Budge

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Budge: (v) to move slightly

I am an oxymoron.

For I will tell you of a certainty, I am a domesticated gypsy.

Or a gypsy, domesticated.

Half of my journey has been raising a family of fine sons, who now hDictionary Bave lives of their own.

But intermingled was a series of travels to share my art and heart with hundreds of thousands of people across the United States of America.

It was a precariously divine mission, one which I had to spark up in my soul daily, to guarantee enough pistons in the engine to propel me forward.

So I was often amused when I finished my show, which included music, humor and dialogue, and the sponsor nervously came to my side, twitching and relieved, and said, “It sure seems like everybody enjoyed it.”

I do think this individual usually believed if he or she had shared some problem or preference that the audience expressed, that I would leap at the opportunity to amend my approach or add a different angle to my presentation.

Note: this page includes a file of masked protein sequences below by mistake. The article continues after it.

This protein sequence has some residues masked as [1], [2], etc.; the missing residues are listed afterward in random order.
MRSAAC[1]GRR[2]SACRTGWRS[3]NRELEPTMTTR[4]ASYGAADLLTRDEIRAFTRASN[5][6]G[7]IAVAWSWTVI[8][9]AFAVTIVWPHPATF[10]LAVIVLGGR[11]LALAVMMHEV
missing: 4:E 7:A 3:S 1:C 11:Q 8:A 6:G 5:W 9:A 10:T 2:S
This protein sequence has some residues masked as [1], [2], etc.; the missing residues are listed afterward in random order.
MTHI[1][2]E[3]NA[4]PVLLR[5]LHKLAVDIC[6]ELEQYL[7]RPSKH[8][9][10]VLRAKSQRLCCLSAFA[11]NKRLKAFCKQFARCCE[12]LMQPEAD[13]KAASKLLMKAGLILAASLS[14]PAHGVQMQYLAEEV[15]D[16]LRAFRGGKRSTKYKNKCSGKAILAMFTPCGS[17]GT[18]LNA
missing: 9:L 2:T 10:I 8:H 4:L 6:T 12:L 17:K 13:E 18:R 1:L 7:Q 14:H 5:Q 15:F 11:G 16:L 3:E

Here’s the truth–and you’ll just have to believe that it’s the truth since you’re not that familiar with my soul.

You can change your cologne but not your face.

What I mean by that is, if somebody wants you to smell different, it’s really no big deal.

But when somebody wants to change your look–or your outlook–they’ve landed on sacred ground.

I’m always willing to change things that don’t matter, but I won’t budge if I believe they have eternal consequences.

 

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Apparition

dictionary with letter A

Apparition (n.) a remarkable thing that makes a sudden appearance, especially a ghost.

I believe in ghosts.

Not the cloudy, smoky spirits of souls who have gone on to their reward or retribution. I’m talking about the ghosts of bad ideas, inclinations and fallacies that possessed our world in the past, and now have come to haunt us in the present.

  • Sometimes I just wish we could come up with new bad ideas.
  • Sometimes I just wish there was something new.

But instead we have the poltergeist of previous ridiculous concepts rising up from the grave, where we thought we buried it, only to spook us once again.